After World War II, the curriculum was expanded to include branch training leading to a commission in quartermaster, transportation, or military police corps. The corps of cadets numbered about 1,300.

In 1955, a branch immaterial course of military science instruction was again established, eliminating the branch training program. In 1962, mandatory military science instruction for lower division male students was suspended. During the period from 1962 until the mid-1960s, the voluntary ROTC program averaged about 425 cadets; they were organized into two battalions.

From its beginnings at the University, instruction in military science spanned advancements in military tactics from musketry and horse-mounted cavalry to nuclear weapons and counter-insurgency. About 4,500 U.S. Army commissions were awarded at the Berkeley campus. source

Art History
There is no history currently available for this department.

Art Practice
When the University opened in 1869, the Prospectus listed a course in free hand drawing required of all freshmen and juniors in the agricultural curriculum. Despite this early initiation into the University's course structure, it was not until 1923 that an autonomous Department of Art emerged. During the first half century, art subjects, usually some form of drawing, persistently appeared in the catalogues under the sponsorship of engineering, mining, mechanics, agriculture, or architecture. By 1897, 22 courses were offered, including a life class, carving, clay modeling, and some history courses, among them ancient art and historic ornament. By 1901, most of these had disappeared and drawing was again anchored firmly and practically to engineering design.

In the early years of this century, art courses appeared in the listings of the Department of Architecture. This had particular relevance to the Department of Art because of individual teachers who provided a direct line of descent. For example, in 1906, E. Earle Cummings was appointed instructor in sculpture. He served continuously until 1937 when he was succeeded by Jacques Schnier, who became the senior member of the sculpture wing of the department and was still serving the University in 1966. 1906 was also the year when Perham Nahl was appointed instructor in water color and pen and ink. Nahl served until his death in the mid-1930s.

With its establishment in the College of Letters and Science during the 1920s, two types of stress developed around the young department. There was a confrontation between those primarily concerned with conserving firmly settled values and those intrigued with the adventure of the search for the new. In addition, the faculty was uncertain whether this curious, unstable art activity belonged in a university, not to mention the College of Letters and Science. These issues were eventually resolved after a hard struggle due to the monumental work of two men, Worth Ryder and Stephen Pepper. Ryder conceived the curriculum that was still basically followed in practice instruction and was primarily responsible for the original appointments of at least six men who became senior members of the department. It was Pepper, professor of philosophy and chairman of the Department of Art (1938-52), who became its great champion within the University and who spoke eloquently to the nation about a balanced art program in higher education. The balance involved the three elements of studio practice, theory and criticism, and history of art. An ancillary great achievement of Pepper's was the acceptance of the creative artist as a member of the University faculty on equal footing with the scholar.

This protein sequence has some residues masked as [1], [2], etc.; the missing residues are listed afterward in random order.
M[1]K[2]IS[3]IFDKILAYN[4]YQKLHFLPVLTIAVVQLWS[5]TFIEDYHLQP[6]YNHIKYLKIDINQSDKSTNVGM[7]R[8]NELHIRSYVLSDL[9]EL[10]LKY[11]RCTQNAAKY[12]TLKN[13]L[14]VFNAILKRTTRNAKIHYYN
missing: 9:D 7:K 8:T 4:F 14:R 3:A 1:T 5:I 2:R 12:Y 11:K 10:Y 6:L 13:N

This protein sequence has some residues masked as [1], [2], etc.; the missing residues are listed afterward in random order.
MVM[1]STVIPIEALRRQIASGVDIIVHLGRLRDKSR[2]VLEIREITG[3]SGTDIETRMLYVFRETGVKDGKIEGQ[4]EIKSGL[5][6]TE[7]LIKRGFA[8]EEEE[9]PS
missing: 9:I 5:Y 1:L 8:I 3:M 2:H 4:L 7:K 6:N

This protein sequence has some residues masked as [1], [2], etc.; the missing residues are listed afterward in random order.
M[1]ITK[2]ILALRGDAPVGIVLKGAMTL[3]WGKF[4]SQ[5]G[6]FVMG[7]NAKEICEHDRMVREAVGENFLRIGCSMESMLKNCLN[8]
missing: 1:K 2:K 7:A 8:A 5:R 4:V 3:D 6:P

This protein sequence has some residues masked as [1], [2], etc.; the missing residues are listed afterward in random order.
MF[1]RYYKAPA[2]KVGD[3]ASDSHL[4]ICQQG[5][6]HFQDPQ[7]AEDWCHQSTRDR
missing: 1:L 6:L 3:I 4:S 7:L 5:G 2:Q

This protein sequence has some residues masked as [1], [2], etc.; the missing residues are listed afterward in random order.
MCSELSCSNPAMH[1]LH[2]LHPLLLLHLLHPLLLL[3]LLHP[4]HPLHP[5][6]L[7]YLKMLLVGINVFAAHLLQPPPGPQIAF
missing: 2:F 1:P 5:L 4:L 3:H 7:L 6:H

Curiously, the first fully trained art scholar in the department did not appear until 1938. This was Walter Horn, a distinguished medievalist. It was primarily due to the energy and imagination of Horn that a staff of art historians of nationally recognized excellence was formed. In addition he initiated and directed what became an excellent slide and photograph collection as well as a great art history library. The Ph.D. degree in the history of art was offered after 1948.

As the department evolved, the two divisions (studio practice and history) tended to develop ever higher standards in performance and scholarship. No longer did the same man give courses in painting and art history, which was done in the 1920s, 1930s, and into the 1950s. Studio practice absorbed sculpture from architecture in 1959; it was expanded to a faculty of five and had a major of its own. Painting and drawing had a staff of 12 artists, including six appointed since 1960. Some of the new faculty, by the mid-1960s, had ties to the tradition established by Ryder and Pepper and others did not. Six art historians were added since 1960. This broadened the scope of art history offerings. Faculty additions between 1960 and the mid-1960s numbered 14. source

Asian American Studies Program
There is no history currently available for this program.

Asian Studies Group
There is no history currently available for this program.

Astronomy